At the time, my deafness had not been identified. Self-esteem was not high, since I constantly seemed to be misconstruing (for mishearing) people and facts. I knew I wasn’t stupid so covered for my mistakes with a sense of humour that got me out of scrape after scrape but with which I was fast losing patience.  Having acknowledged - to myself at least - at the age of 14 (1959) that I am gay hadn’t exactly boosted my flagging self-confidence since same sex relationships were a criminal offence at the time. In short, I was a mess and if I’d had anyone to confide in who would have listened to me instead of judging me, they would certainly have advised me to face facts and get on with my life. Instead, I ran away from it all. Ironically, this cleared my head and proved to be my salvation.

If returning to the UK was seen by family and friends as an admission of failure, it was one I found able to take on board without feeling a failure.  I had discovered a new self-confidence which, along with a bent for positive thinking would see me through the rest of my life. Oh, it would be no easy ride (whose life is?)  but I was now equipped with an emotional capacity for looking on the bright side of life, no matter what; this would come to my aid in physical and emotional crisis after crisis, not least the death of loved ones, a severe nervous breakdown and more recently a bad fall during which I sustained a badly fractured ankle which left me housebound for months.

It may sound trite but is true nevertheless that sometimes we have to run away from ourselves to come full circle and find ourselves again, presenting to the world an invented self that was, in fact, there all the time but needing to be coaxed out of its customised shell, not led by the nose through various hoops provided by our so-called ‘betters’ to illustrate invention’s nemesis - convention. For the first time, I began to believe in myself.  The year I was 25, I became a student teacher, fell at the first hurdle (teaching practice) on account of my hearing…and compensated by getting a university education instead. Later, I would do a postgraduate course at Library School and spend the rest of my working life as a professional librarian. Oh, life has been no less a roller coaster for all that, but if I haven’t always enjoyed the ride, at least I live to tell the tale. At 71, I have been living with prostate cancer (treated with hormone therapy for six years and despite mobility problems since my accident, remain a Happy Bunny…Well, most of the time.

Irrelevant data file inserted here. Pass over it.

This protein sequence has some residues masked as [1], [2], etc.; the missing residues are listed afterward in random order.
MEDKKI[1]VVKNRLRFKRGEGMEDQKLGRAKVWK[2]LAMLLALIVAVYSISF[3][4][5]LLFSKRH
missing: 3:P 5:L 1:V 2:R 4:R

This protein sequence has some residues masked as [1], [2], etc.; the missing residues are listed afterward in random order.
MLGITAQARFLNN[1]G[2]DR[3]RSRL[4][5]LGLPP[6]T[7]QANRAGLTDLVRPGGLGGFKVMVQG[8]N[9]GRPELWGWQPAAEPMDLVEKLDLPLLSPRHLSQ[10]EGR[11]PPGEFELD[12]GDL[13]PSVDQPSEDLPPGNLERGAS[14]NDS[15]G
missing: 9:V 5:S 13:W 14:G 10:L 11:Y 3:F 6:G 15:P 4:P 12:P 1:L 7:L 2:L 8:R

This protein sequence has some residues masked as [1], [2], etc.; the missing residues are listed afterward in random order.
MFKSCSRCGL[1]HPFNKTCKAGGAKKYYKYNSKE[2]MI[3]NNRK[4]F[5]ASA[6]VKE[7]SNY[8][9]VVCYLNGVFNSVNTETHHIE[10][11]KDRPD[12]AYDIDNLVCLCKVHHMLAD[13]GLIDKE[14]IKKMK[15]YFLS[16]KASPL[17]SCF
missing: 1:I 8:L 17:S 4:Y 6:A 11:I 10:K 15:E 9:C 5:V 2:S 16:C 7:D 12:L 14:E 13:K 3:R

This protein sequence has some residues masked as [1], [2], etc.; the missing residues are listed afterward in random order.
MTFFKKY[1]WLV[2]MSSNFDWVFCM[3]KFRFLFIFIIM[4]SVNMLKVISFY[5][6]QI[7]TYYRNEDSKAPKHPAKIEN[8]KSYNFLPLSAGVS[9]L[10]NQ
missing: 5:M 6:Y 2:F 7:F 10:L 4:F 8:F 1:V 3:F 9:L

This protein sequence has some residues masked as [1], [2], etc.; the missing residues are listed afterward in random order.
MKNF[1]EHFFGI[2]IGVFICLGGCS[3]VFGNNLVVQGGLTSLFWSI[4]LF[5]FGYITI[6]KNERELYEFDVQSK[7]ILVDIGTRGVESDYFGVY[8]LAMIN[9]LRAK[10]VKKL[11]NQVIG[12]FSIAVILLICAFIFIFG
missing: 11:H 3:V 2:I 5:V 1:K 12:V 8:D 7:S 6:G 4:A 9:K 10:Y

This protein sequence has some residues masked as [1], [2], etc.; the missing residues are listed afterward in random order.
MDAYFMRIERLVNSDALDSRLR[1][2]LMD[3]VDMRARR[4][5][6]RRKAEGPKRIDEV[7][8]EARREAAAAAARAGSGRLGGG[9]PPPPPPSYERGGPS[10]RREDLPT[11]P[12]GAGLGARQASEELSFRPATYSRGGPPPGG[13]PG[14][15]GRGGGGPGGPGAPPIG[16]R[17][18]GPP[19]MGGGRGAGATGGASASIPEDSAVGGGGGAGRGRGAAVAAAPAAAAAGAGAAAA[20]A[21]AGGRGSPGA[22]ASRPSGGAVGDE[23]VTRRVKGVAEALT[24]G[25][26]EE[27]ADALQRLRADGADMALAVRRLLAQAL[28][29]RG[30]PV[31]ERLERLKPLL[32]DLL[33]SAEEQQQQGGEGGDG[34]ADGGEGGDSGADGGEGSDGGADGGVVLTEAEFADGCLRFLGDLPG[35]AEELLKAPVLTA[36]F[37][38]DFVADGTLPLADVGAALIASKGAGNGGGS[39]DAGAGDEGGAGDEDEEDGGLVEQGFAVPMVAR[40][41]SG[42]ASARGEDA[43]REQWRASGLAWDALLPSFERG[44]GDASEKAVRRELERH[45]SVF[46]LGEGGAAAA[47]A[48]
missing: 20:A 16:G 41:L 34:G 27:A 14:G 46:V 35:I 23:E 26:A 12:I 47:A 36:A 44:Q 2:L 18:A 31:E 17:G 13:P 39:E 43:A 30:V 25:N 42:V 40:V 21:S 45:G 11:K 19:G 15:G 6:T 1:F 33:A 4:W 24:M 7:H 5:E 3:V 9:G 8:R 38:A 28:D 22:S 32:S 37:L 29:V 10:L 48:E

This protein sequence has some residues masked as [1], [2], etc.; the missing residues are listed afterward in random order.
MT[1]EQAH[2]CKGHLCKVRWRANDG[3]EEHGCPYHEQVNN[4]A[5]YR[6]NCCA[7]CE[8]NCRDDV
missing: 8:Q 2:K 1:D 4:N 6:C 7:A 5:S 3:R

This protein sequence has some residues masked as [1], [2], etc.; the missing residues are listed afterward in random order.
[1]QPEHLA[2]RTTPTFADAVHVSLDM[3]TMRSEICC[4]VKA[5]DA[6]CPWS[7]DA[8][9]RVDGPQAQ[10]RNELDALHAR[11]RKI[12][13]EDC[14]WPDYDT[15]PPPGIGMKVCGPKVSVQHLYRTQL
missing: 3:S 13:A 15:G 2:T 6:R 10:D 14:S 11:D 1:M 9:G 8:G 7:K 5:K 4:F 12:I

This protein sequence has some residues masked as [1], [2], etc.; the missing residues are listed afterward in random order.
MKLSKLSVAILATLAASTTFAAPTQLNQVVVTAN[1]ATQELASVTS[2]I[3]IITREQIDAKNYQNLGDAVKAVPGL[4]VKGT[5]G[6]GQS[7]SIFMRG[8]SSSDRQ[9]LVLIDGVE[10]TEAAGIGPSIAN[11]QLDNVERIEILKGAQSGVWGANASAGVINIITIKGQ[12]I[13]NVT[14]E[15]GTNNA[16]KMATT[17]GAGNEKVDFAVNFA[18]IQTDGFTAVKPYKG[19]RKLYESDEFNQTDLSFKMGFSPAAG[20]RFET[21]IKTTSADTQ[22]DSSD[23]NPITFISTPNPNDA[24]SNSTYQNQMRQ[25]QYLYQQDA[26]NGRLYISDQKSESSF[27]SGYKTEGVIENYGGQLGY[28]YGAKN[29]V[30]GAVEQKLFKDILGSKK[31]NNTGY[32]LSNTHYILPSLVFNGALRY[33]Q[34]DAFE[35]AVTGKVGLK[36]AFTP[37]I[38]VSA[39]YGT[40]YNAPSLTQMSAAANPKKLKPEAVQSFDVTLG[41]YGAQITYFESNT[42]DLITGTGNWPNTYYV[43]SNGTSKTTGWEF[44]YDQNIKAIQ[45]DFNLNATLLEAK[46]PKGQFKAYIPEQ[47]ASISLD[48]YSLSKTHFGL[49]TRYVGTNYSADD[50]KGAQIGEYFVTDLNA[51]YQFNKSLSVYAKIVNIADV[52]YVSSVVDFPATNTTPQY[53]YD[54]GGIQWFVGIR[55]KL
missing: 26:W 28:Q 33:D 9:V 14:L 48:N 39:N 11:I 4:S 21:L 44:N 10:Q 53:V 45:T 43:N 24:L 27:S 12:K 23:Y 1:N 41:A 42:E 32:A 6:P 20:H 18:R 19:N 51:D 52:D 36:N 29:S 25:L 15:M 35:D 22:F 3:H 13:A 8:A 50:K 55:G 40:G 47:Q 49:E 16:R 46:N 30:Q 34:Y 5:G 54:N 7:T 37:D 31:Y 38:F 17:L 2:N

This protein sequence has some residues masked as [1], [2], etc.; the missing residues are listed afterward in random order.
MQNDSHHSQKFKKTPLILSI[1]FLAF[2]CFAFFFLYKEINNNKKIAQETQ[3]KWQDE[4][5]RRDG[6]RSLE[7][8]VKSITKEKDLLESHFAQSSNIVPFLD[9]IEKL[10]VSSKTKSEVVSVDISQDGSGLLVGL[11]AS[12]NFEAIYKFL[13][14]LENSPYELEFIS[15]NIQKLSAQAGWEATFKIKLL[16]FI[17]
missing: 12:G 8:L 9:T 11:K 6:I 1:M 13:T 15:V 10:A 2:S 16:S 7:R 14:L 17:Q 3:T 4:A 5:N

I will probably never return to Australia but it will always occupy a special place in my heart,. Australia and Australians gave me what I had lacked since early childhood…faith in myself as I am not as certain others would have me be. (Yes, I learned the hard way, but is there an easy one…?)


I sailed away to a place
in a dream,
only it wasn’t a dream
but a get-away,
running (scared) from a reality
I couldn’t bear

Water, water, everywhere,
of a loneliness closing in
on me, secret fears
demanding open confrontation,
no hiding place

Sea, sky, and wind
(day after day)
expressing an affinity
with the chaos
of mind-body-spirit seeking
a reconciliation

Cloud faces wherever
I look, masks
that have intimidated me
all my life, needing
to be ripped away, exposing
secrets and lies

Each landfall, a thought
for the day;
revisiting native hosts,
naming them,
raging so at some for having
led me on

I try befriending people.
failing miserably,
probably down to having less
to say for myself
than a child’s comic book hero
making pillow talk

Ah, but isn’t that exactly
how it had been,
an inarticulate desperation
to do something other
than dance some light fandango
at a masque haunt?

A dawning discernment,
landfall of a kind
likely to grow on us for integrating
with ‘live’ art forms
not incompatible with the science
of human evolution

Copyright R. N. Taber 1969; 2017

[Note: Much of this poem was written this year, but is reflected in lines I scribbled aboard the ship that took me to Australia in 1969 (The Southern Cross) and which I recently discovered folded between the pages of a novel I hadn’t read for years.]